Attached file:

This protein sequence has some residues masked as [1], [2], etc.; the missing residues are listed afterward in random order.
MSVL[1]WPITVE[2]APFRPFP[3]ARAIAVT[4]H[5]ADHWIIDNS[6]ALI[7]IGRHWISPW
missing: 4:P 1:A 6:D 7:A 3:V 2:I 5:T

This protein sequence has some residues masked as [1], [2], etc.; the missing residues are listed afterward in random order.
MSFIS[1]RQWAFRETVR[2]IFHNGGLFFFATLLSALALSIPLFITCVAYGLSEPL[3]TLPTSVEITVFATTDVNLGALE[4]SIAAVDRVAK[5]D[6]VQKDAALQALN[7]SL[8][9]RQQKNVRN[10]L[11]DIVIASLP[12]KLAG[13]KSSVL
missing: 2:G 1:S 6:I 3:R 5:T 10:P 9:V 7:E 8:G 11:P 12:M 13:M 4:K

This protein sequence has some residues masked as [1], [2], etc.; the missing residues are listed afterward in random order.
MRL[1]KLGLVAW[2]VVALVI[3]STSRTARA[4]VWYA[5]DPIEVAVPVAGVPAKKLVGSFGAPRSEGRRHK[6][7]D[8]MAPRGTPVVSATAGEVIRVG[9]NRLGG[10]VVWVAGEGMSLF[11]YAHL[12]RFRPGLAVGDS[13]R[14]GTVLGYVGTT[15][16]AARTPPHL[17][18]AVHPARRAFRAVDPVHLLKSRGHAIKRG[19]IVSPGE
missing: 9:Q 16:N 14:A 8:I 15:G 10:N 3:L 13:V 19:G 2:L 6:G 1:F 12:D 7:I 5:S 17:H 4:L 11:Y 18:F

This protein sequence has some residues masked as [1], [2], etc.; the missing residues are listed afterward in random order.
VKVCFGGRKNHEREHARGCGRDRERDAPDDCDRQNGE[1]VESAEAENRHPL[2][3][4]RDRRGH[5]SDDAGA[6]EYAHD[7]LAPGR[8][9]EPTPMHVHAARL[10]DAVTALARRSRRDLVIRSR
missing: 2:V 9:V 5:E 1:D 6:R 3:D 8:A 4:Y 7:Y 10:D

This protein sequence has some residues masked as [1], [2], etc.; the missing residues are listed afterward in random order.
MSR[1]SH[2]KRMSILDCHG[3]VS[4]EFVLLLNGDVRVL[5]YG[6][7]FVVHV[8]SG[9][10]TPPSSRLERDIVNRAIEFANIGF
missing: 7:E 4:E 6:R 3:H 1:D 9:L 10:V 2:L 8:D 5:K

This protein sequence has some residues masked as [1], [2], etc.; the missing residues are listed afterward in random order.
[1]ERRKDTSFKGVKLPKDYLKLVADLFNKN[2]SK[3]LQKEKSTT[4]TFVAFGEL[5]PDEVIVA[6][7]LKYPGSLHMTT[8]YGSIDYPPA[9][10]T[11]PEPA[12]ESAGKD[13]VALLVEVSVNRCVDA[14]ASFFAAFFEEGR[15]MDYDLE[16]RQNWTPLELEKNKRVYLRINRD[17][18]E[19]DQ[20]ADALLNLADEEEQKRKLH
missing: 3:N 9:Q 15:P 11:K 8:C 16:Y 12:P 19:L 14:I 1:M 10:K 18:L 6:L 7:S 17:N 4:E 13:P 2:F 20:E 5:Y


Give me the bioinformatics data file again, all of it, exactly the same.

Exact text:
This protein sequence has some residues masked as [1], [2], etc.; the missing residues are listed afterward in random order.
MSVL[1]WPITVE[2]APFRPFP[3]ARAIAVT[4]H[5]ADHWIIDNS[6]ALI[7]IGRHWISPW
missing: 4:P 1:A 6:D 7:A 3:V 2:I 5:T

This protein sequence has some residues masked as [1], [2], etc.; the missing residues are listed afterward in random order.
MSFIS[1]RQWAFRETVR[2]IFHNGGLFFFATLLSALALSIPLFITCVAYGLSEPL[3]TLPTSVEITVFATTDVNLGALE[4]SIAAVDRVAK[5]D[6]VQKDAALQALN[7]SL[8][9]RQQKNVRN[10]L[11]DIVIASLP[12]KLAG[13]KSSVL
missing: 2:G 1:S 6:I 3:R 5:T 10:P 9:V 7:E 8:G 11:P 12:M 13:M 4:K

This protein sequence has some residues masked as [1], [2], etc.; the missing residues are listed afterward in random order.
MRL[1]KLGLVAW[2]VVALVI[3]STSRTARA[4]VWYA[5]DPIEVAVPVAGVPAKKLVGSFGAPRSEGRRHK[6][7]D[8]MAPRGTPVVSATAGEVIRVG[9]NRLGG[10]VVWVAGEGMSLF[11]YAHL[12]RFRPGLAVGDS[13]R[14]GTVLGYVGTT[15][16]AARTPPHL[17][18]AVHPARRAFRAVDPVHLLKSRGHAIKRG[19]IVSPGE
missing: 9:Q 16:N 14:A 8:I 15:G 10:N 3:L 13:V 19:G 2:L 6:G 1:F 12:D 7:I 5:S 17:H 4:L 11:Y 18:F

This protein sequence has some residues masked as [1], [2], etc.; the missing residues are listed afterward in random order.
VKVCFGGRKNHEREHARGCGRDRERDAPDDCDRQNGE[1]VESAEAENRHPL[2][3][4]RDRRGH[5]SDDAGA[6]EYAHD[7]LAPGR[8][9]EPTPMHVHAARL[10]DAVTALARRSRRDLVIRSR
missing: 2:V 9:V 5:E 1:D 6:R 3:D 8:A 4:Y 7:Y 10:D

This protein sequence has some residues masked as [1], [2], etc.; the missing residues are listed afterward in random order.
MSR[1]SH[2]KRMSILDCHG[3]VS[4]EFVLLLNGDVRVL[5]YG[6][7]FVVHV[8]SG[9][10]TPPSSRLERDIVNRAIEFANIGF
missing: 7:E 4:E 6:R 3:H 1:D 9:L 10:V 2:L 8:D 5:K

This protein sequence has some residues masked as [1], [2], etc.; the missing residues are listed afterward in random order.
[1]ERRKDTSFKGVKLPKDYLKLVADLFNKN[2]SK[3]LQKEKSTT[4]TFVAFGEL[5]PDEVIVA[6][7]LKYPGSLHMTT[8]YGSIDYPPA[9][10]T[11]PEPA[12]ESAGKD[13]VALLVEVSVNRCVDA[14]ASFFAAFFEEGR[15]MDYDLE[16]RQNWTPLELEKNKRVYLRINRD[17][18]E[19]DQ[20]ADALLNLADEEEQKRKLH
missing: 3:N 9:Q 15:P 11:K 8:C 16:Y 12:P 19:L 14:I 1:M 10:K 18:L 6:L 7:S 17:N 4:E 13:P 2:F 20:E 5:Y